Articles Posted in Amputation

Last week The Oregonian reported on the ordeal of an Albany man, a story that is both inspiring and, in some ways, troubling. The paper reports that the man, a 40-year-old machine operator at a lumber mill, was scheduled to be released from Legacy Emanuel Medical Center after nearly 10 days of treatment following an accident in which his right arm was severed while he worked on a lumber company’s processing line.

Quick action by both co-workers and doctors allowed his arm to be reattached following hours of delicate surgery. One colleague provided critical first aid. Another had the presence of mind to ensure that medics took the severed arm with them as the accident victim was transported to the hospital. Once there, according to the chief surgeon on the trauma team handling the case, the fact that the cut was, in his words, “fairly clean” made the daunting task of reattachment more achievable.

The same doctor told reporters that he expects the machine operator “to eventually regain some sensation and make at least a partial recovery,” the newspaper reports.

The videos on The Oregonian’s website are arresting: a table saw stopping abruptly as it comes into contact with a hot dog (standing in for a human finger as part of a demonstration), leaving the hot dog barely nicked. The technology, called “Saw Stop”, was developed by a Portland lawyer (with a PhD in Physics) whose Tualatin-based company now manufactures its own table saws after failing to sell industry leaders on the technology. It represents a dramatic leap forward in safety: something that could decrease the number of Oregon amputations significantly were it to come into wider use.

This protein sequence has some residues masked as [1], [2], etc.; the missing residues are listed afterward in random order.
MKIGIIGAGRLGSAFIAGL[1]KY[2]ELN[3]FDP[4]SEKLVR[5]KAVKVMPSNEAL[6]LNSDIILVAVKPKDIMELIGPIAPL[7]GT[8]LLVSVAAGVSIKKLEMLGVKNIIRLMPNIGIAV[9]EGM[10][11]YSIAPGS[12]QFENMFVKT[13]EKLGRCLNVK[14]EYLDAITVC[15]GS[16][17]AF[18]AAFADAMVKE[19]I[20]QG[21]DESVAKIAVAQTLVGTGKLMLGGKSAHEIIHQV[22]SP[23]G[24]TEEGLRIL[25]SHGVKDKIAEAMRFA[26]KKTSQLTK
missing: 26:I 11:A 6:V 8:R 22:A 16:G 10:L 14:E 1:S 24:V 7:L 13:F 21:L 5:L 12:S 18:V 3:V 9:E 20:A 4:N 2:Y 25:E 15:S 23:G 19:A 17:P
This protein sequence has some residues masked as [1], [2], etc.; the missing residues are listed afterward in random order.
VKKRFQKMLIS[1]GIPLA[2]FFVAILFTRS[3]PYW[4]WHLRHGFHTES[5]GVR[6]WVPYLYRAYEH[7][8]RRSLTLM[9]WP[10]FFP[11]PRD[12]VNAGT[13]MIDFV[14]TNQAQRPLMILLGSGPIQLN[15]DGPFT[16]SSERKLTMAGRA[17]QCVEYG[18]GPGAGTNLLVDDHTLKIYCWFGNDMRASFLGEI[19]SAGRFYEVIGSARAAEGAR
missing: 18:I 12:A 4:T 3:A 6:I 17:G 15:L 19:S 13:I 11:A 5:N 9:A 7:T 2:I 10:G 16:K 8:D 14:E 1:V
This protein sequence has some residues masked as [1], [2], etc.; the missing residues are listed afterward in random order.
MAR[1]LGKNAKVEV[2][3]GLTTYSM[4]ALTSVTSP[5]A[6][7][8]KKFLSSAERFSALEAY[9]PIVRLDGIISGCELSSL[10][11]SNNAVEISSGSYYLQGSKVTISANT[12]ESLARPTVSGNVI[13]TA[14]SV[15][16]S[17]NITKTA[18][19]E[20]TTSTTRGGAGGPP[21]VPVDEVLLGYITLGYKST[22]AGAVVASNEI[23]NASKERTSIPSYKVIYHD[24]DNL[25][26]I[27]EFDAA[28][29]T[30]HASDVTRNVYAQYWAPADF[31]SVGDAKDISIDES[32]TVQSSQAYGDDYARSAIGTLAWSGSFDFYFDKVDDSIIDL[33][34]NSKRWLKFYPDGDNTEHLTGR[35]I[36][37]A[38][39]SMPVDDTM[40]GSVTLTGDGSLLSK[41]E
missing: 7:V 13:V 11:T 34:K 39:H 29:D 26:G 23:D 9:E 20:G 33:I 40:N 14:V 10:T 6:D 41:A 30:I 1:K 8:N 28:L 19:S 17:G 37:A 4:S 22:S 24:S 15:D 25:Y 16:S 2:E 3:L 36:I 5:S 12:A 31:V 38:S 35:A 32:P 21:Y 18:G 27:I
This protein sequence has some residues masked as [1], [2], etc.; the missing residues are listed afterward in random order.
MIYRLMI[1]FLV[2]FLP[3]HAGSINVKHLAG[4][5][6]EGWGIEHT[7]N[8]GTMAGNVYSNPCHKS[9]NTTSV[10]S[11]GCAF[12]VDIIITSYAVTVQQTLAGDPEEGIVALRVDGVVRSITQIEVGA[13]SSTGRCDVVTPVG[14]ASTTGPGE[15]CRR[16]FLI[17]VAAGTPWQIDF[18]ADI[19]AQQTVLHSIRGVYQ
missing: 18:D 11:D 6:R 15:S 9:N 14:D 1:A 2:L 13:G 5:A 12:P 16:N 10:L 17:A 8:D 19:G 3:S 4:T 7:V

The lawyer/inventor/physicist, Stephen Glass, designed a technology that allows the saw to distinguish flesh from things it ought to be cutting (such as wood or metal). When the blade senses it is in contact with flesh it stops and retracts, Glass claims, 10 times faster than an airbag deploys in an Oregon auto crash. Glass and his partners set up their own company to sell saws using their technology after the country’s leading tool manufacturers refused to license it, deciding, Glass said, that “safety doesn’t sell.” This, he says, despite an estimated 60,000 table saw injuries each year in the United States, about 3000 of which lead to amputations.

What may change this equation is a recent Massachusetts jury decision against Roybi, a large table saw manufacturer, awarding $1.5 million to a man who mangled his hand while working with one of the company’s table saws. The Oregonian reports that 60 similar cases have already been filed nationwide. Since Glass believes the tool companies were uninterested in his technology because they had not previously been held liable for the injuries their products can cause, the evolving legal landscape may lead to a change in the business environment.